The COVID-19 Blow to Iran’s Economy

The coronavirus outbreak has created new challenges and exacerbated old ones for Iran’s economy. The outbreak of COVID-19, first announced on February 19, forced businesses nationwide to close just before Nowruz, the Persian New Year, on March 20. Trade slowed due to border closures. By mid-April, the government admitted that four million people—in a labor force of 27 million—could lose their jobs if the shutdown was prolonged or the government didn’t intervene. The International Monetary Fund (IMF) revised its original estimate—of zero growth in 2020—to project that the economy would shrink by up to six percent. Iran's parliamentary think tank projected that the economy could shrink by up to 11 percent.

In a report in late March, the Ministry of Economic Affairs and Finance identified eight economic challenges in the new Iranian year, most related to the pandemic:

  • Shrinking foreign exchange reserves
  • Lower oil and petrochemical prices
  • Reduced tax revenues due to business losses
  • A deepening recession in the services sector
  • Less global demand for mineral products and lower income from metal sales
  • Reduced consumer demand for goods and services
  • Increased government spending to deal with the health crisis
  • A larger budget deficit

On April 3, 50 economists provided an even bleaker outlook in an open letter to President Hassan Rouhani. They also predicted increased unemployment, higher inflation, more poverty and unrest in some low-income areas. The virus hit three months after widespread protests in November 2019 sparked by a sudden hike in gas prices.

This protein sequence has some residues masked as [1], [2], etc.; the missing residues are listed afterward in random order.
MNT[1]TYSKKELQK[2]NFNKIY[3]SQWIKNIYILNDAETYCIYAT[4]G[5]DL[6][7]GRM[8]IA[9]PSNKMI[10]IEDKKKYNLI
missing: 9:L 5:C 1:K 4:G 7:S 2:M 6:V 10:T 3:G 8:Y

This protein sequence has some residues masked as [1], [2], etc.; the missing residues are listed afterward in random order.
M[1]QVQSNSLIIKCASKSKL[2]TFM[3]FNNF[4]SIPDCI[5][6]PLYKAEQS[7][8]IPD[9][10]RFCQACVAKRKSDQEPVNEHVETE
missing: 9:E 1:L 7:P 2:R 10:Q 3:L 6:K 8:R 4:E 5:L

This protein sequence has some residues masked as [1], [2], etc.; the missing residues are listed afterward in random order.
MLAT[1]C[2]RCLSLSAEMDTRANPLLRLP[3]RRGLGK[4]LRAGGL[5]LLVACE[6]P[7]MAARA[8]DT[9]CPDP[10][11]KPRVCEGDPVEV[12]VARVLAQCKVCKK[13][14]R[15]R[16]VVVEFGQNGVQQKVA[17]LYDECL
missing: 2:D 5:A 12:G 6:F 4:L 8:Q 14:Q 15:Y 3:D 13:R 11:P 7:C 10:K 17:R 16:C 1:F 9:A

Tehran already faced a daunting combination of external pressures and internal issues. Iran was already isolated after the United States reimposed sanctions in 2018 and six months later cancelled sanctions waivers for third countries who bought Iranian oil. Its oil sales were slashed in 2019. Then oil prices crashed in March 2020, partly because of the global pandemic. The rapid spread of the virus to all 31 Iranian provinces also hit sectors of the economy insulated from sanctions, such as tourism, domestic trade and non-oil exports. Yet for all the new challenges, Iran’s economy was not on the verge of collapse in April 2020.


Government Response

The government announced several initiatives to cushion the impact of COVID-19. On March 29, the government approved $6.3 billion stimulus package that included funding for the health ministry, increased unemployment insurance, and aid to businesses, workers and families. On April 6, Supreme Leader Ayatollah Khamenei approved Rouhani’s request to withdraw 1 billion euros ($1.09 million) from the National Development Fund to supplement the health ministry and unemployment insurance.

Rouhani during a cabinet meeting
President Hassan Rouhani spoke at a cabinet meeting on April 15. 

But Iran’s stimulus package was less than two percent of its GDP of $485 billion in 2019—far less than any of the other oil-producing countries in the Gulf. The Islamic Republic has the region’s second largest economy, but as of late March, its neighbors across the Persian Gulf planned to spend more money—nearly 30 percent of GDP in Bahrain and Oman, more than 10 percent in the United Arab Emirates and Qatar, and more than four percent in Saudi Arabia, according to Fitch Ratings. (As of April 27, the U.S. stimulus package was 11 percent of GDP; Japan’s stimulus package was 21 percent of GDP.)

Iran’s stimulus package was not large enough to sustain the economy for months, “too little too late,” according to Ali Dadpay, a professor of finance at the University of Dallas. Rouhani conceded that the economy had to be reopened to ensure Iranians could work or basic services could collapse. In a closed-door meeting on March 13, military leaders reportedly called for continued quarantines, similar to those enforced in China and Italy, to halt the spread of COVID-19. But Rouhani refused on grounds that the government was unable to support millions of people forced to stay home, according to The New York Times.